Dir. Ciro Guerra. 114 minutes.
On the fringe of an unnamed empire, an unnamed Magistrate (Mark Rylance) awaits the arrival of nomadic barbarians who migrate through the area once every few decades. The Magistrate would prefer to allow the barbarians to pass through; however, his outpost is thrown into disorder by Col. Joll (Johnny Depp), a brutal martinet bent on subduing all native resistance.
J. M. Coetzee, who adapted his own novel for the screen, is South African — however, the mildly fabulous world of “Waiting for the Barbarians” is obviously inspired by French North Africa. With richly designed sets and costumes that lend specificity and reality to nameless non-locations, “Waiting for the Barbarians” is reminiscent of “Game of Thrones” in its wealth of not-quite-historical detail.
Rylance, as the Magistrate, glows with a quiet affability that helps keep the film watchable, even during stretches when it’s apparently too busy being symbolic to deliver a followable narrative. Depp, on the other hand, does what he’s been doing since 2005 — don makeup and a weird costume to deliver an intricately kooky but skin-deep performance. Col. Joll should be enigmatic, threatening, Mephistophelian — instead, Depp appears as a kind of Nazi Willy Wonka. Robert Pattinson also appears briefly as a sneering lackey to Col. Joll.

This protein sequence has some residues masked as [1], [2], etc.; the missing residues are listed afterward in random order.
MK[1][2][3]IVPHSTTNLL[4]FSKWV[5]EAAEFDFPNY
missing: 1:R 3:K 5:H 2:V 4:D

“Waiting for the Barbarians” is a film more interested in aesthetics than story or theme — and no one wants to pay $7 just to receive a shallow rebuttal of antique imperialist ideology. However, it’s a gorgeous-looking movie, anchored by a gentle and understated performance by Mark Rylance — enough to justify spending a few dollars and a few hours of your time.